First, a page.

Originally published on Evidence Based Advisor Marketing
You’re well-intentioned. You really want to help those who inquire about your services.
It’s sad you create so many obstacles when meeting with prospects. It’s because many of you have your eye on the wrong ball.
It’s not about you
People come to us seeking our expertise. It’s only logical to believe they’re interested in listening to our carefully prepared presentation.
This is a big misconception. It’s the primary reason we fail to convert more prospects into clients. That’s unfortunate because prospects would be well served if they retained us.
Repeat this mantra: It’s not about me.
Prospects have issues they want us to resolve. These issues aren’t always obvious. We’re unlikely to find out what they are by discussing who we are, what we do, why we’re qualified and how much we charge.
There’s only one certain way to learning their agenda. Ask them.
I know it’s simple, but few advisors follow this advice. They convey information, instead of eliciting it.
Again: It’s not about you.
Ditch your process
Many of you have elaborate processes you believe help you communicate with your clients. These range from a simple questionnaire to learning intimate details about their thought process and personal life.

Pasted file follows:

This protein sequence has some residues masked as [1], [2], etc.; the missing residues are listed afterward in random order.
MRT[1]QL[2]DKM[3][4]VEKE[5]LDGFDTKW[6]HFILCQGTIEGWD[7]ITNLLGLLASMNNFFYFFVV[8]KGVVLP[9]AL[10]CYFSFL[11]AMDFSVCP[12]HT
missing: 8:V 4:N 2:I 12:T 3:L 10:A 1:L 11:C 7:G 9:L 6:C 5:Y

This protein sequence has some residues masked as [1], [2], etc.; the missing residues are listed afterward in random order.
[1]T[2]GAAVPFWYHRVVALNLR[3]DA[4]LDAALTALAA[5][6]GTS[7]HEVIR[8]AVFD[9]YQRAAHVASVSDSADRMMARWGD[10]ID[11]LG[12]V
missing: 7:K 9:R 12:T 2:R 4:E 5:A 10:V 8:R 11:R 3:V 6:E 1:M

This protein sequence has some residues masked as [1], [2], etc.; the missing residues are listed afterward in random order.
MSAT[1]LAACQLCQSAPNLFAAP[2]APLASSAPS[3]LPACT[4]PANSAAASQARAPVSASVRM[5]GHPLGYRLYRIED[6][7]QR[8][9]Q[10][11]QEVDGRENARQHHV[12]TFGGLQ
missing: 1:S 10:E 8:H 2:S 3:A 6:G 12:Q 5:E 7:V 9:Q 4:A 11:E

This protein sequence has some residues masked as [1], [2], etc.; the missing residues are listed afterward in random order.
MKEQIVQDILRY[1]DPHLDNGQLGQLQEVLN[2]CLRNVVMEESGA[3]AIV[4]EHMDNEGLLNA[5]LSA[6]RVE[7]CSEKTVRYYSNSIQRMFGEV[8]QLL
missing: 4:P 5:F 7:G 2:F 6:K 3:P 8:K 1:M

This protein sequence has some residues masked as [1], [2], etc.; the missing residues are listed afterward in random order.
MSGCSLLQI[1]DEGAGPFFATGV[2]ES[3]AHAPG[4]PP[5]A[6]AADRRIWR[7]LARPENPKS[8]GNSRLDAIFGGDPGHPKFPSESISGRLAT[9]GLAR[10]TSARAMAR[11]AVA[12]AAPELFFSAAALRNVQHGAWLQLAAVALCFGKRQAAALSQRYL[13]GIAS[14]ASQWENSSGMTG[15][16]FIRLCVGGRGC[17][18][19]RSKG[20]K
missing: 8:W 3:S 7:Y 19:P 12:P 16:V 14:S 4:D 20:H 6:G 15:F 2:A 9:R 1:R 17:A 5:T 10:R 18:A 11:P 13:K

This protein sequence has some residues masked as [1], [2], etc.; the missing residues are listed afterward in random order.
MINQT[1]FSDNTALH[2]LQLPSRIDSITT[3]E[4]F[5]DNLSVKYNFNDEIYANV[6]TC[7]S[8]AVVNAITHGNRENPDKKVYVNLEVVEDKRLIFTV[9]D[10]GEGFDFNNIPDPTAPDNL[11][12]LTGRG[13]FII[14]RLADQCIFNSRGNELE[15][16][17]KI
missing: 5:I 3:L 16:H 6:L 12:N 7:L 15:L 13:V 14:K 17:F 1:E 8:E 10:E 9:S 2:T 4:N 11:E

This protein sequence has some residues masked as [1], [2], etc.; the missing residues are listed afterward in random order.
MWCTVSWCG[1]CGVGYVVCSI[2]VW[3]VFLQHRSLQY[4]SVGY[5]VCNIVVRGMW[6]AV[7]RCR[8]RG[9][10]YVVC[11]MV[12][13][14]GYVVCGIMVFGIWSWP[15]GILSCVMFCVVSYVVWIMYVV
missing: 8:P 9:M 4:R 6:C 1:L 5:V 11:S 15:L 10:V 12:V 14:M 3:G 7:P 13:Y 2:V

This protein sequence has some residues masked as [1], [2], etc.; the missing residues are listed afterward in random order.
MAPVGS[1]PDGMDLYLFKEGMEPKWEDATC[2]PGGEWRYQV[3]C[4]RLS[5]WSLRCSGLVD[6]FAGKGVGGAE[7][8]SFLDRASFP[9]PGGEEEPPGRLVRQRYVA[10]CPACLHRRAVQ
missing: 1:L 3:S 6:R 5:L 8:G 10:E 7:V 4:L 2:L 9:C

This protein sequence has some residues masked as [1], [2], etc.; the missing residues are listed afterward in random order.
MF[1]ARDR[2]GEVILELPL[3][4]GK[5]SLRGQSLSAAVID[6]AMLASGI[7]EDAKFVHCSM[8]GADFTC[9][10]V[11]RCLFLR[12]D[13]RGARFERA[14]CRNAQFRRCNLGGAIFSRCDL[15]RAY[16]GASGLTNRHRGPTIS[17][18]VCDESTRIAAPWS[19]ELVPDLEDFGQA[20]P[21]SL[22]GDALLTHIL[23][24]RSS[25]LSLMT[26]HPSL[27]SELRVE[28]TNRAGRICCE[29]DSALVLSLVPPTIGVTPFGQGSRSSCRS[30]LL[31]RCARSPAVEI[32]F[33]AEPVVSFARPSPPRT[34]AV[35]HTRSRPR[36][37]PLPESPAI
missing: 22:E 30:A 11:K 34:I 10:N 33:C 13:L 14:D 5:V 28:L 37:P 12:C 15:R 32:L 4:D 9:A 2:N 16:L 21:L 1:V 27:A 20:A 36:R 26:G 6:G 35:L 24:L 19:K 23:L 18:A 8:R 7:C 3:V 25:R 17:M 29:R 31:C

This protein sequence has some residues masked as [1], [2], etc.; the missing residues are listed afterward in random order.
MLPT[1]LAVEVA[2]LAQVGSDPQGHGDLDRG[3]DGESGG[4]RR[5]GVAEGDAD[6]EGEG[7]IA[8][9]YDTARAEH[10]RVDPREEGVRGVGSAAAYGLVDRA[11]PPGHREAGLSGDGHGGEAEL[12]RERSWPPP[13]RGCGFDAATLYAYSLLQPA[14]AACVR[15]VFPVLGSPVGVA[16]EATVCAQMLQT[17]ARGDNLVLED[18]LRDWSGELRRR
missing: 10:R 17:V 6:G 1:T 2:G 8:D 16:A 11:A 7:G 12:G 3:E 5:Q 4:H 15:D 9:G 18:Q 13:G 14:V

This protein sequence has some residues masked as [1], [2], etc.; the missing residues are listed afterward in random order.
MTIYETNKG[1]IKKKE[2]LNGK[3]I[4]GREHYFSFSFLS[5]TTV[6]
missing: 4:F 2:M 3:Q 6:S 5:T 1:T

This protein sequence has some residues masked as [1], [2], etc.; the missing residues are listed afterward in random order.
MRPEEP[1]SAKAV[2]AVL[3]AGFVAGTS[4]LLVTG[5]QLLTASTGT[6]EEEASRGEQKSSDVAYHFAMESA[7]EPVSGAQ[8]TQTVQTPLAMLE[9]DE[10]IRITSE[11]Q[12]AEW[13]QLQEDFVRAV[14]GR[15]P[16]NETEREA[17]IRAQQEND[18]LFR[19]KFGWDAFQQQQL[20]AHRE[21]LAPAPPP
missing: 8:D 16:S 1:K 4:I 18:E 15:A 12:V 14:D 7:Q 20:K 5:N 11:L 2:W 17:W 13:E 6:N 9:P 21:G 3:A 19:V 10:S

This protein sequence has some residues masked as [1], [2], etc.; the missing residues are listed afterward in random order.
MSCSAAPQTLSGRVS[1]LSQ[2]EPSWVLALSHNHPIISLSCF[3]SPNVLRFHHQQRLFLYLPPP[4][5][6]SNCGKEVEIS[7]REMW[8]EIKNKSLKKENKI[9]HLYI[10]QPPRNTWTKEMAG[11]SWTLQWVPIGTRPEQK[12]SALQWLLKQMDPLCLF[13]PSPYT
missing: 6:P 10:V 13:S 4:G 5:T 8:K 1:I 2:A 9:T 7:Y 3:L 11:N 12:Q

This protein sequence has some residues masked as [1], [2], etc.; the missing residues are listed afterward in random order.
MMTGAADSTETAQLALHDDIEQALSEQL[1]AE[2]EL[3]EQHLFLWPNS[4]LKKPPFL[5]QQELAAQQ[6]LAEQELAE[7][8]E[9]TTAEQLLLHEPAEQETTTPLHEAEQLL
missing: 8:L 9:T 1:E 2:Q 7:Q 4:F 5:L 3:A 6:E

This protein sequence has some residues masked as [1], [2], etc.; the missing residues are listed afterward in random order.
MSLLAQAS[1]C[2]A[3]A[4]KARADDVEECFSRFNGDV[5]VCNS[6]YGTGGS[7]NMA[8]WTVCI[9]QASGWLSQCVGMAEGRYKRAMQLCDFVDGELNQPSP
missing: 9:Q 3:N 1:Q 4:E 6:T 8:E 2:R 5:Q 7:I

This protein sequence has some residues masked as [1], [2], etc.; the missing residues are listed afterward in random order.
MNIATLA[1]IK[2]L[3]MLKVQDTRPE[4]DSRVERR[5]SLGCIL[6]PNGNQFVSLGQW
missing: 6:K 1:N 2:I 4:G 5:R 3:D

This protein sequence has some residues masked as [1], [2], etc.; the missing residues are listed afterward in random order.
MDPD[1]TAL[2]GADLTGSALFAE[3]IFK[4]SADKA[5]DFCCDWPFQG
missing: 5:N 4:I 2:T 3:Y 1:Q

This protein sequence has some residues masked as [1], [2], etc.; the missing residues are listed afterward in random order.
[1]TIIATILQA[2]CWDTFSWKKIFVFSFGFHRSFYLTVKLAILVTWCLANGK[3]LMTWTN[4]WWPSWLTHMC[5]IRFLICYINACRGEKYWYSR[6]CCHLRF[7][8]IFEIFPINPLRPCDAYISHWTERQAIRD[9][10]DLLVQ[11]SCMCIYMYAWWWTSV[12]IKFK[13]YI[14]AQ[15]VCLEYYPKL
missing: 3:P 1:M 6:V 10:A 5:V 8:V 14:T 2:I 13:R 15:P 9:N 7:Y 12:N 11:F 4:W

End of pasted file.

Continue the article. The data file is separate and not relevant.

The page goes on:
Here’s my advice: Ditch your process. It’s a mistake on many levels.
It’s intrusive and presumptuous. If I met you socially, how would you feel if I asked you a series of personal questions and gave you multiple choice options?
You’d think I was a jerk, and look for a way to extricate yourself from our conversation.
Your prospect doesn’t know you. Their initial issue is whether they like and trust you. If those boxes aren’t checked, they’re not going to hire you.
We don’t like or trust people who compel us to answer uncomfortable questions as part of an initial process.
There’s only one surefire way to get people to like and trust us: Empower them to talk about themselves. Let them guide the conversation.
When you understand it’s not about you, ditch the pitch and ask nice, soft, open-ended questions, you’ll be well on your way to focusing on the right ball.
Resource of the week:
This article in Forbes discusses the power of asking questions.